Greenland (Island)


Greenland is the largest island in the world, almost completely covered by ice, so its territory has never been sufficiently explored.

Greenland’s climate is unfriendly to humans. Despite this, for thousands of years settlers from all over the world have flocked here.

The largest island in the world

Greenland’s main population, the Eskimos, are a Mongoloid race: their ancestors came to Greenland from Asia, via Canada, 2500-5000 years ago. It is assumed that at that time the climate was less harsh than it is now. Various ethnic groups from Asia continued to settle Greenland later when climatic conditions began to worsen, approaching those we see today. The new Eskimo settlers who arrived on the island at the end of the 1st millennium A.D. belonged to the Neo-Eskimo Tule culture.


The first Europeans to discover the island in 875 A.D. were the Vikings.

Greenland was indeed a “green country” with rich pastures which attracted settlers. The colony existed for several centuries, the number of inhabitants reached 3,000. Between the XIV and XV centuries, when Greenland, apparently because of a serious cold snap, it became impossible to farm as before, many Europeans left the island. Judging by the results of archaeological excavations, some of those who remained died from the cold and clashes with the Eskimos, and some mingled with the local population.

Today the bulk of Greenland’s population are Greenlanders, that is, the descendants of the Eskimos and European colonizers, mostly Norwegians and Danes. In addition there live here indigenous Eskimos and Danes, colonized the island at the beginning of the XVIII century. Greenland officially became a Danish colony in 1814, and in 1953, the status of the Danish overseas territory with autonomous administration. In 1979, Greenland received broad autonomy. In 2009, autonomy was further expanded. However, Denmark continues to manage the foreign policy of Greenland, subsidizes its budget and takes care of its safety.

The Eskimos call Greenland Kalaallit Nunaat, meaning land of the people. Meanwhile, only 57,600 people live on the ice-covered land. Therefore, the population density is 0.026 people/km2. The very fact that an entire island is under a blanket of ice is, at first glance, surprising. After all, to other areas located at the same geographic latitudes, nature is more benevolent. The reason lies in the topography of Greenland. The central part of the island is occupied by a sea 250 m deep, surrounded on all sides by high mountains. Thus, the ice from the last ice age is stored as in a huge refrigerator, preventing it from melting as it did in some areas of Canada, Norway and Russia. The interior of the country is covered by a layer of ice, sometimes as thick as 300 meters. Accordingly, humans could only survive in the coastal zone. The west coast, where the climate is milder, is the most populated. The name Greenland translates as “green land” and comes from the Vikings who settled on the island at the end of the X century, when the climate was much warmer. And the name has survived to this day.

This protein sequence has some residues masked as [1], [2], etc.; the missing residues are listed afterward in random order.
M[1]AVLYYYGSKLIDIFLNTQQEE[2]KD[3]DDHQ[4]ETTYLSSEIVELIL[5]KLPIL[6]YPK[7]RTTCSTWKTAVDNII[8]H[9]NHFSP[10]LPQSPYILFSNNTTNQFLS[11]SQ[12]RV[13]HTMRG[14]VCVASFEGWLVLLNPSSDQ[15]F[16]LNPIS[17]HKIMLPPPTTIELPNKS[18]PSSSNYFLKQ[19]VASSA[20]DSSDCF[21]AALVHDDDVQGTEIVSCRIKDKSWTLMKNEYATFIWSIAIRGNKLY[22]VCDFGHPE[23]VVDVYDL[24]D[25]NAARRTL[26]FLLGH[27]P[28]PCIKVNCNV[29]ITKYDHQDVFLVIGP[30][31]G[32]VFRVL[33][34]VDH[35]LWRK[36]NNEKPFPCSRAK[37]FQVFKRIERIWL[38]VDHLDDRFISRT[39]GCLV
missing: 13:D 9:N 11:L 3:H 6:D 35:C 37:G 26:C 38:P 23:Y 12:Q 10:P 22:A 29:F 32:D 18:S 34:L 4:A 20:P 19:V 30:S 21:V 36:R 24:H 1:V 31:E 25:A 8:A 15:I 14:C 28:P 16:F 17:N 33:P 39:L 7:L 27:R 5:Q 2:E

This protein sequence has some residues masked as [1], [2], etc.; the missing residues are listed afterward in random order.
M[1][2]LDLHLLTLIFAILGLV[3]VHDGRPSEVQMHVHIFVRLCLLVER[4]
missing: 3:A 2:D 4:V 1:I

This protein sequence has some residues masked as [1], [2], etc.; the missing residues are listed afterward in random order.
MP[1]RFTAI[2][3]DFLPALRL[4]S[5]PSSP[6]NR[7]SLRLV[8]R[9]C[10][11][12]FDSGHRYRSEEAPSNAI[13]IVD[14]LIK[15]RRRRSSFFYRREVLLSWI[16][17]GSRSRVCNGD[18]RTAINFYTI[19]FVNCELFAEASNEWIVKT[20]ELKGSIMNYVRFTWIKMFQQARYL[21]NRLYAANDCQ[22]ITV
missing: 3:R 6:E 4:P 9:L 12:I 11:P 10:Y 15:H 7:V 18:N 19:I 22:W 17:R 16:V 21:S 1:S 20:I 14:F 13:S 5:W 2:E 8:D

Despite the eternal ice, the shores of Greenland are covered by subarctic meadows all summer long, and some plants bloom even in temperatures down to -20ºC.

General Information

  • Area: 2,175,600 km2.
  • Area under the ice cover: 1,726,000 km2.
  • Populated area: 88,000 km2.
  • Highest point: Gunbjørn (3,700 m).
  • Population: 57,600 as of July 2009.

Climate and weather

  • Polar.
  • In the north and in the interior the average temperature reaches -30ºC.
  • The record minus temperature is -65 ºC.
  • Winds reach speeds of up to 320 km/hour.
  • In the southern part of the island, which resembles the mainland in dimensions, the climate is subpolar (influenced by warm air currents) with an average temperature of -4°C (minimum -29°C, maximum +28°C).
  • In the north, the polar night lasts up to four months.


  • Minerals: oil, gas, zinc, tin, molybdenum, uranium, coal, iron, nickel, graphite, gold, rubies and diamonds.
  • Fishing: mainly shrimps, halibut, capelin, crabs, sea bass, cod, pinnacle, salmon.
  • Hunting: is permitted to the local population for personal purposes, the objects are walrus, seal, arctic fox, polar bear, deer, polar birds.
  • Tourism: is in its infancy.
  • Greenland receives economic aid from Denmark and the European Union.


  • The interior of the island, covered with ice;
  • Ruins of Gardar of the Viking Age in the village of Igaliku;
  • Kassiarsuk village, Korok fjord, glaciers.

Fun Facts

  • In the dialect of the Canadian Indians, the word “Eskimo” means “person who eats raw meat.” And they call themselves Inuit, which means “real people.”
  • The largest national park in the world was opened in Greenland in 1974. It is the North-East Greenland National Park, which covers an area of 972 km2.
  • The waters surrounding Greenland are home to eight species of whales.
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